This passage, tonight, in Jeremiah. These words.
Oh God, accept our prayer, in response to your words:
There is a surviving, Oh God. A surviving maybe not of the sword, but of things that cut like the sword. A surviving that only comes from the saving that you provide. That you grant.
And grace. In the wilderness.
And, sometimes, the wilderness is the grace. The vast loneliness that is the wilderness. The very solitude that is the wilderness. Even when we long for something different, sometimes the wilderness is the grace.
And grace is in the wilderness.
And Israel sought rest, and we seek rest. Here on this eve of the busy-ness that is work. And school. And a multitude of needs. And the tiredness that is in our soul. Israel sought rest. And we seek rest.
And, though at times you see far away, you appear. You are near. You are the provider of rest.
An everlasting love is that which is solid. That which is dependable. That which can be trusted. That does not disappear. And, the outpouring of that love is continued faithfulness. Yesterday. Tonight. Tomorrow. Next week. Next year.
Until we go home. Even after we go home. There is no end, to your faithfulness.
You who scatters Israel, will also gather him. And you who scatter us–through your sovereignty–will also gather us. Gather our minds back into a settled place, from their unsettled scattered-ness. You will gather us, and will keep us, just as the shepherd keeps his flock.
And you ransom us. You pay the price, for our souls. And redeem us. Redemption is an amazing word. It is filled with all things “wanted”. If something is redeemed, it is valuable. It is wanted. It is not tossed aside.
They, we are, I am redeemed. From hands that are too strong. Hands that hurt. Hands that choke.
Mourning turned into joy is a miracle. It is of the miraculous. It is of the unexplainable, and can only be done by the hands and the will of the father. Joy is not happiness. It is something deeper. Something much more akin to the source. It is a longing for the now and the not yet. It is a comforting, an exchange greater than any barter or marketplace transaction. A quid pro quo that is so ridiculously imbalanced that the world would laugh at it. Gladness in exchange for sorrow that is taken by the one who bore and bears all things, including our sin.
It is a gift of a magnitude that cannot be quantified; that is what joy is. Please, God, grant us joy.
Is this truth, God; this “hope for your future?”
The idea is preposterous on the surface, and yet settling on the deep. Hope. Future. Two words that I never, ever thought would have meaning apart from entries in a dictionary. To have hope. And to have a future. And to have hope for the future. It’s nearly too overwhelming.
And our children, God. Our children. When, if, when, if they stray, bring them back to the safety of our umbrellas, which stand under your umbrella. By your grace.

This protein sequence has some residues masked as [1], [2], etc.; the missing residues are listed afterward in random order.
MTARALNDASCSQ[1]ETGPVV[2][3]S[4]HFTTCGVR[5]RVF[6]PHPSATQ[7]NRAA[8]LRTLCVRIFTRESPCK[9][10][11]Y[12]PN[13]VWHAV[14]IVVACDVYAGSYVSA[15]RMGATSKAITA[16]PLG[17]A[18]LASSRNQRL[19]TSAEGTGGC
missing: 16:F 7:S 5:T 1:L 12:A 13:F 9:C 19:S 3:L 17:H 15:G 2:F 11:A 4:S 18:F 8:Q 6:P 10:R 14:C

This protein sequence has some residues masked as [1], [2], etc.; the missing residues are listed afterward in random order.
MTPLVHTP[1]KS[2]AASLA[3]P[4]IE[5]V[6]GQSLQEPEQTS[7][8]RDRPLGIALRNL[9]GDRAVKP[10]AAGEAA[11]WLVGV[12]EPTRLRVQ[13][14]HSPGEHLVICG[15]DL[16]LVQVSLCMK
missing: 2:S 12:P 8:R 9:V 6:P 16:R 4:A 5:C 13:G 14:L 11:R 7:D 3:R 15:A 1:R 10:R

‘You have disciplined me, and I was disciplined,
like an untrained calf;
bring me back that I may be restored,
for you are the Lord my God.
19 For after I had turned away, I relented,
and after I was instructed, I struck my thigh;
I was ashamed, and I was confounded,
because I bore the disgrace of my youth.’
God, we need your discipline. We yearn for it, even, which is so odd, because it is not pleasant. Necessary, but oh, so hard. But there is a comfort in the discipline. A comfort, because you would not bother to discipline that which you do not love. Your discipline comes precisely because you love us. Like a father disciplines a child.
Because you are our father.
And yet, we are ashamed. And confounded. Because we bear the disgrace of our youth.
Yes. Dear God. Yes.
And yet, this:
You yearn for us. You yearn for us. And my soul can barely stand the magnitude of what that means. The weight-iness of that kind of love. And mercy. Mercy that you not only have, dear God, but that you surely have.
We are bending beneath the weight of your mercy.
So we set up markers for ourselves along the way; milestones, if you would. Stones of remembrance. And when we see them, whether actual stones are placeholder in our souls and minds, we remember. We remember your mercy, your unfailing love, your holiness.
Have mercy upon us, tonight.
Yes, O faithless one. Daughter. Whew.
How long. How long will you stamp your foot in the ground and demand John 20 evidence such as Thomas post-the-resurrection.
How long will you waver, in your cynicism and doubt.
Because, in your wavering, you may miss this:
…and we don’t want to miss the replenishing of our souls. Please, God. Help my unbelief that leaves to faithlessness and wavering. Help me not to waver, but to be as steady as sun in its march across the sky.
And then our sleep will be pleasant, and not anxious-filled, terror-induced hours:
Hear, o God, our prayer. Grant us grace in the wilderness, and wilderness that is grace. Bring to completion these words, for us, as you declared you would do for Israel.
Amen. So be it.